For its intellectuals, France falters
EFL, read the whole thing
PARIS A growing sense of France's decline as a force in Europe has developed here. The idea's novelty is not the issue itself. Rather it is that for the first time in a half century that the notion of a rapid descent in France's influence is receiving wide acknowledgment within the French establishment.
At its most hurtful and remarkable, and yet perhaps its most honest, there is the start of acceptance by segments of the French intellectual community that French leadership, as it is constituted now, is not something Europe wants - or France merits.
Lovely understatement
Several current books, three on the bestseller lists, have focused discussion on the country's incapacities, rigidities and its role, they say, in the context of the Iraq war, in dividing the Western community and fracturing notions of Europe's potential unity.
Yes unity isn't helped when you tell other European nations to shut up when they do the job that you should be doing
The books, with titles that translate to phrases like "France in Free Fall" or "French Arrogance," are merciless in their accusations of the fantasy-driven ineffectualness of French foreign policy and the extent of the country's economic breakdown. Or they more specifically target what one of books, "Le Pouvoir du Monde," by Bernard Poulet, regards as the implosion of the newspaper Le Monde, mirror of the French establishment, from one-time symbol of rectitude to self-appointed "universal mentor and Great Inquisitor"; or what another, essentially a short essay, called "Au Nom de l'Autre" by Alain Finkielkraut, contends is the rise in France of a new kind of anti-Semitism in proportions greater than anywhere else in Europe.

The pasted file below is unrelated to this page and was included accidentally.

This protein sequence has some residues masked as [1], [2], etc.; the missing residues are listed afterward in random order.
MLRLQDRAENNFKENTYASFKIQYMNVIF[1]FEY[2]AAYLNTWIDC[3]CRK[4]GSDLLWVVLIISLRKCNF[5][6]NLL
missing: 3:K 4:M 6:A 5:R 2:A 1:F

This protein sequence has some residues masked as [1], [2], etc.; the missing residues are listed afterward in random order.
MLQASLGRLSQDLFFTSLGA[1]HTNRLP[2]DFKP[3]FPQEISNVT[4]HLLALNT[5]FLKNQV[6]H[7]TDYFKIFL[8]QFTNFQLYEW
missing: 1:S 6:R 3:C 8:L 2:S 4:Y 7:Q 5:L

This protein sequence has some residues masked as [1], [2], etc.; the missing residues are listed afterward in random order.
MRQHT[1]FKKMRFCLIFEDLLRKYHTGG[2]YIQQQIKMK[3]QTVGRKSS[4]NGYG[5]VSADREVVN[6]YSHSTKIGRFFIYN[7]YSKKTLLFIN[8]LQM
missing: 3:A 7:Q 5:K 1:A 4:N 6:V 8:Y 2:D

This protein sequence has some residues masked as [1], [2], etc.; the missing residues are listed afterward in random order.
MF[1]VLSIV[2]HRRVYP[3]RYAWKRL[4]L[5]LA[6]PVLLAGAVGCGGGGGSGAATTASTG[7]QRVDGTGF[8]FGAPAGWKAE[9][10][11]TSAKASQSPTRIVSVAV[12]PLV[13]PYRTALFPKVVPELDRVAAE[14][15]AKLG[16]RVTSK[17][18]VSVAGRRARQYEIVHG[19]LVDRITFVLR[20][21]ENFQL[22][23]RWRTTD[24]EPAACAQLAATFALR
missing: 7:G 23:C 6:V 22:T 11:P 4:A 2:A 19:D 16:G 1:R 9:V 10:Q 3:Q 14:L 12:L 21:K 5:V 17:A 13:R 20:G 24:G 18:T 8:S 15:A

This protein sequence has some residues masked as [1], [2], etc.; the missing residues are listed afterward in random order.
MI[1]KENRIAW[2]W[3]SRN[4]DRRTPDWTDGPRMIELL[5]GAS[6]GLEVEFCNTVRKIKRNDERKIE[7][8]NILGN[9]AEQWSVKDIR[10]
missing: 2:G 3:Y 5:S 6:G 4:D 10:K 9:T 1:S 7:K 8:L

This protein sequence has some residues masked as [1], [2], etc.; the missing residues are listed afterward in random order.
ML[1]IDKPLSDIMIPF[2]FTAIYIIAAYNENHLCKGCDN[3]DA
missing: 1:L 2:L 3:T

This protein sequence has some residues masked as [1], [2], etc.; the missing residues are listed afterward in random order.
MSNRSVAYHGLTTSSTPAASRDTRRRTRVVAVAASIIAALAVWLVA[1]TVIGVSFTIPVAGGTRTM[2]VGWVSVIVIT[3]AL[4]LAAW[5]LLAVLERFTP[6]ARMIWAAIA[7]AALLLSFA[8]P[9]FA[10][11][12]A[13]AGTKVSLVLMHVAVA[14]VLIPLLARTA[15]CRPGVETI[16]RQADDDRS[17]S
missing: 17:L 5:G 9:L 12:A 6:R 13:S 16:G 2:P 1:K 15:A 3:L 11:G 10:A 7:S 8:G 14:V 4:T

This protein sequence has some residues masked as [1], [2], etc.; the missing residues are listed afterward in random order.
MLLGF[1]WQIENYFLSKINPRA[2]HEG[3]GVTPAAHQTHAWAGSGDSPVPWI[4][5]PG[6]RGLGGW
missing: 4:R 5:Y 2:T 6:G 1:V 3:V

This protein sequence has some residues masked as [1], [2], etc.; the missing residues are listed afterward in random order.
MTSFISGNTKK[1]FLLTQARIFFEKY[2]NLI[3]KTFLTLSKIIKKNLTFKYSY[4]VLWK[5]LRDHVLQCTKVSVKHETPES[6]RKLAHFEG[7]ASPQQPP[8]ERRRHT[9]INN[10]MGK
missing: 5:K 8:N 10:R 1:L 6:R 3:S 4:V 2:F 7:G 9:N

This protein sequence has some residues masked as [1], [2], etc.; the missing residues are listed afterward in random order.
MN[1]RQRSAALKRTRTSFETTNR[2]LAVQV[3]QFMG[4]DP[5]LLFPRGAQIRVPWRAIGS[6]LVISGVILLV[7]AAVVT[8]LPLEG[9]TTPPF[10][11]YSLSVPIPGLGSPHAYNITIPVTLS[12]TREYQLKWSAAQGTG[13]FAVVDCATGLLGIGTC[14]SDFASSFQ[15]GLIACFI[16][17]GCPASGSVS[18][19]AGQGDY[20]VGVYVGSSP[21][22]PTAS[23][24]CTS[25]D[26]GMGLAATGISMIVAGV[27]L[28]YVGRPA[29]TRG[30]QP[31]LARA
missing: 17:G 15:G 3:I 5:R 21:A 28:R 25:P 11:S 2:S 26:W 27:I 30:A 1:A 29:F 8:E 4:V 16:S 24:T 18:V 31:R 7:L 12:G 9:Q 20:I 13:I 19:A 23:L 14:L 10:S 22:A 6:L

Creating state run islamic schools won't help
Together, they project the image of a decadent France, adrift from its brilliant past, incapable of inspiring allegiance or emulation and without a constructive, humanist plan for the future.
Yes, menacing with vetos is not very constructive
Of all the books, the current No. 2 on the bestseller list of L'Express, "La France Qui Tombe," by Nicolas Baverez, has been the focus of unusual attention.
I hope we'll get German translations as soon as possible
Posted by: True German Ally 2003-10-04